A puppy is a fun and adorable addition to your family — and can be a challenging one! Unfortunately, puppies don’t come fully trained and perfectly behaved. Therefore, it’s up to you to help them learn what’s acceptable behavior among humans.
What can you expect from your newest family member? If your puppy is younger than one year, at first you can expect to deal with undesirable behaviors like jumping on people, biting and growling, chewing, and whining when crated or being left alone. These are all things your puppy will do as he’s growing and developing and testing its boundaries. All of these behaviors can be overcome, but it takes consistency and patience on your part.
Remember: puppies have very short attention spans, so expect to be working on teaching proper behaviors and behavior modifactions over the course of weeks and months.
Here are a few explanations behind common puppy behaviors, and some ways you can modify unwanted behaviors:
- My puppy jumps on people
When your pup jumps up on to people, she’s trying to get attention. Pushing your dog away from you only rewards her for her undesirable behavior by giving her attention. Instead, when your puppy jumps up, turn away and say “off.” When all four of her feet are back on the ground, praise her and give her a treat. If she knows how to sit on command, tell her to sit when her feet are on the ground and then praise and reward her when she’s sitting.
- My puppy is biting and growling
Puppies play with other dogs by biting and growling. It’s not always a sign of aggression, but it generally isn’t something you want your puppy to do with his human family.
There are a couple of training techniques you can use. The first is to yell “ouch,” break eye contact and walk away every single time your puppy starts to bite you. Eventually he’ll learn that if he wants your attention, he must play nicely.
The second is to wrap your hands gently around your pup’s muzzle and hold on, saying something like, “no bite.” The key to this one is to be calm and gentle — you don’t want to take your anger and frustration out on your puppy; he’s just doing what puppies do.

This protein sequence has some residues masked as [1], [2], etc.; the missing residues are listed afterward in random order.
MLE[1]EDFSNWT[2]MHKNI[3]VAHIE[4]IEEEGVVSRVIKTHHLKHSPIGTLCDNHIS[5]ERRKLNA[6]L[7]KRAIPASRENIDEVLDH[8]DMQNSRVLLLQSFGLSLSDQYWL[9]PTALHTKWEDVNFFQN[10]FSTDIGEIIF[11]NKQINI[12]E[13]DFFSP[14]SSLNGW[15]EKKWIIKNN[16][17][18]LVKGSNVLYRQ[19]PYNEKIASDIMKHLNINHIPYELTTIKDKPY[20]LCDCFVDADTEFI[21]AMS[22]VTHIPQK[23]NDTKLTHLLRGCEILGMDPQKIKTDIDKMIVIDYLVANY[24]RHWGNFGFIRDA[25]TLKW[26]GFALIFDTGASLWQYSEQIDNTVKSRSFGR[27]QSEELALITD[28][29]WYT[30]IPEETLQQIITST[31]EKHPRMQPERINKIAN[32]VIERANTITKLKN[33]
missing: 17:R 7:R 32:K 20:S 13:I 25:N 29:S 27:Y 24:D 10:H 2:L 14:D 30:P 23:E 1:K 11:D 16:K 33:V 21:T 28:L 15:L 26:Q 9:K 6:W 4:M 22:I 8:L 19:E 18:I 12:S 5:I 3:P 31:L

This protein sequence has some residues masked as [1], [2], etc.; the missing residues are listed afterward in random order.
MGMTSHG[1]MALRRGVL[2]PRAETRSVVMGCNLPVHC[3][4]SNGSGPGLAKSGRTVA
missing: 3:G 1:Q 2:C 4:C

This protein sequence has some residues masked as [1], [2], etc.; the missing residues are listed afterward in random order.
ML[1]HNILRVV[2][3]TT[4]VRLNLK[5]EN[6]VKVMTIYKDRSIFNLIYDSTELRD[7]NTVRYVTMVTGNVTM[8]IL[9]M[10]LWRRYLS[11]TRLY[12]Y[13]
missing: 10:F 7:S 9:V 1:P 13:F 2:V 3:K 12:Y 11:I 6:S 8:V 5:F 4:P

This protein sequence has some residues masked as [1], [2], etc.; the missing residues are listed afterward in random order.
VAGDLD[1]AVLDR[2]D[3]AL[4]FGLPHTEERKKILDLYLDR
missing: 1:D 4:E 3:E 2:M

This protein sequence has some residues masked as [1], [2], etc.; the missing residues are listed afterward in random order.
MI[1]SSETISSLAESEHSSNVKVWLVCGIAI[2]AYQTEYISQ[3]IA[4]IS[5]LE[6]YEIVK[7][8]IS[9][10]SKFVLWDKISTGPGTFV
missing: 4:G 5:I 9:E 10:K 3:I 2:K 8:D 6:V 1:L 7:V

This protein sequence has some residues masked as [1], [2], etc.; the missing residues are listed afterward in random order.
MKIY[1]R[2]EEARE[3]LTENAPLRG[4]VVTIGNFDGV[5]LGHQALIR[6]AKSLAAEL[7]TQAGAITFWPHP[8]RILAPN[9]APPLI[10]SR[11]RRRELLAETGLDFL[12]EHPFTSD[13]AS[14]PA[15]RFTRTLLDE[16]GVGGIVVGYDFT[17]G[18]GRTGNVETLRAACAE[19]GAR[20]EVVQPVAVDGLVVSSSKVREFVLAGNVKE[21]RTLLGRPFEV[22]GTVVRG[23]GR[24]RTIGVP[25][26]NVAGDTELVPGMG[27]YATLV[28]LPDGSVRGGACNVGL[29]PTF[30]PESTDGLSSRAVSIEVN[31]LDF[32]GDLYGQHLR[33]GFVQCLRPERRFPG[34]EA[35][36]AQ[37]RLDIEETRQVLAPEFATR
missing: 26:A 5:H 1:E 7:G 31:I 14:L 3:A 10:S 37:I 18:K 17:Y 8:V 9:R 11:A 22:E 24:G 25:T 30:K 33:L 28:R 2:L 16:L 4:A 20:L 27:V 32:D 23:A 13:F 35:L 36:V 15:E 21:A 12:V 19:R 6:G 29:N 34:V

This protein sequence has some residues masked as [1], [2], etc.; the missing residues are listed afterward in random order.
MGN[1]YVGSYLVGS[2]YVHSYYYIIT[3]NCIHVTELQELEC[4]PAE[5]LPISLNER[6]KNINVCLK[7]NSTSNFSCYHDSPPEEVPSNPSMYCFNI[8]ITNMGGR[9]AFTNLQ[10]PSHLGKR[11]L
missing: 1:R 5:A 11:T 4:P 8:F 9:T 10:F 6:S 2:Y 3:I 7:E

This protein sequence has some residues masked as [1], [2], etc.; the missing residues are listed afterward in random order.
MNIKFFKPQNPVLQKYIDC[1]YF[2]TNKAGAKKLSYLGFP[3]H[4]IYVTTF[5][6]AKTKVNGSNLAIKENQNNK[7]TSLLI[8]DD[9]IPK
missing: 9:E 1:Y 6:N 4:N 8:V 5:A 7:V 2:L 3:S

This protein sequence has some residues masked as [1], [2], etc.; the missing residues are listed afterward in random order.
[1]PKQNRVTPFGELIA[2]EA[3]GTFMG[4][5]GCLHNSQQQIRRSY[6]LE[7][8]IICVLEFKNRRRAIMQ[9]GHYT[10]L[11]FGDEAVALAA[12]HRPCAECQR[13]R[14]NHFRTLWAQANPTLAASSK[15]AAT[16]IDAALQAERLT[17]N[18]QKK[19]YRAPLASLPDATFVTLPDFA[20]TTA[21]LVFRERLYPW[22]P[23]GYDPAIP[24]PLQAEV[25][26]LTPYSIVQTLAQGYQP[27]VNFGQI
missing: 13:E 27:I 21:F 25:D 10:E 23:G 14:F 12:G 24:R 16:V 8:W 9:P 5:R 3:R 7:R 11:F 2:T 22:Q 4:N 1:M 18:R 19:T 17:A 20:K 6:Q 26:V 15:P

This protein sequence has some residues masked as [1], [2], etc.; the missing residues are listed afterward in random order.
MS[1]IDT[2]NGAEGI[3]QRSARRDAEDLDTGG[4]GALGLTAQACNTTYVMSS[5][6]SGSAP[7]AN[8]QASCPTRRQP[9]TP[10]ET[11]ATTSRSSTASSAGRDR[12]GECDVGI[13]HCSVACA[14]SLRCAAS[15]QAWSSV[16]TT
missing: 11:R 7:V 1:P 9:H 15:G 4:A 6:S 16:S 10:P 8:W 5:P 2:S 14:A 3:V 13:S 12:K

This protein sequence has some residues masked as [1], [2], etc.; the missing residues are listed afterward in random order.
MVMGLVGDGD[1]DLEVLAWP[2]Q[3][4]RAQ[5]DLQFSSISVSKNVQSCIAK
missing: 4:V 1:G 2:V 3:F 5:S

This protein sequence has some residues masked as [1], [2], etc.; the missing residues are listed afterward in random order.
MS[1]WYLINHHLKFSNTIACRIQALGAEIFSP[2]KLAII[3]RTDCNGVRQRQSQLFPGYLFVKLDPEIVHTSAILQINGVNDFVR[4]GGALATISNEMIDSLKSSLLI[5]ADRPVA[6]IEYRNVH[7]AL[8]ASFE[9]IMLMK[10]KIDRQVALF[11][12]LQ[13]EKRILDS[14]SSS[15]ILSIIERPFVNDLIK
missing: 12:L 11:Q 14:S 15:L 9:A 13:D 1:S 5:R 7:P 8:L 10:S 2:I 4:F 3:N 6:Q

- My puppy is chewing on everything
Puppies chew on everything. It’s part of how they explore the world and it helps their aching gums feel better when they’re teething.
You can help minimize the damage by puppy-proofing your house. Store the garbage out of reach. Keep the house picked up. Use a spray like Bitter Apple on furniture and rugs. Set up baby gates to keep your puppy out of rooms with especially precious items.
Then, have appropriate chew toys available everywhere — don’t give her old socks or shoes or discarded children’s toys. She won’t ever know the difference between an old running shoe and an expensive leather pump. Visit the pet store and stock up on sturdy but flexible toys. We especially like Kongs and Jolly Balls.
When you catch your dog gnawing on something she shouldn’t, interrupt her with a loud noise, give her a toy and when she puts it in her mouth, shower her with praise.
- My puppy whines
All puppies will whine when you leave them alone. They will outgrow it, but you need to be consistent in how you handle it.
If your new puppy whines during crate training, make sure his crate is a safe, comfortable spot for him to be. Put blankets and toys in it and scatter a few treats on the floor of the crate. You can also turn some quiet, soothing music.
If he whines when you leave a room or the house, make sure he has some toys available to distract him and then just walk away. He may bark or whine for a while, but eventually he’ll settle down. As he gets older and feels more secure in his environment, he’ll settle down and stop making such a fuss when you leave.
All puppies are different and will have different levels of undesirable behaviors. Some will jump more, others will chew more. If you think your new puppy is exhibiting any abnormal behaviors, you can mention this to your vet and ask for some tips or request a referral to a local professional dog trainer.
If you’re looking for training classes or socialization opportunities for your new puppy, at PetU can help! You can check out our list of upcoming classes here and our training programs here. For more information, contact us today!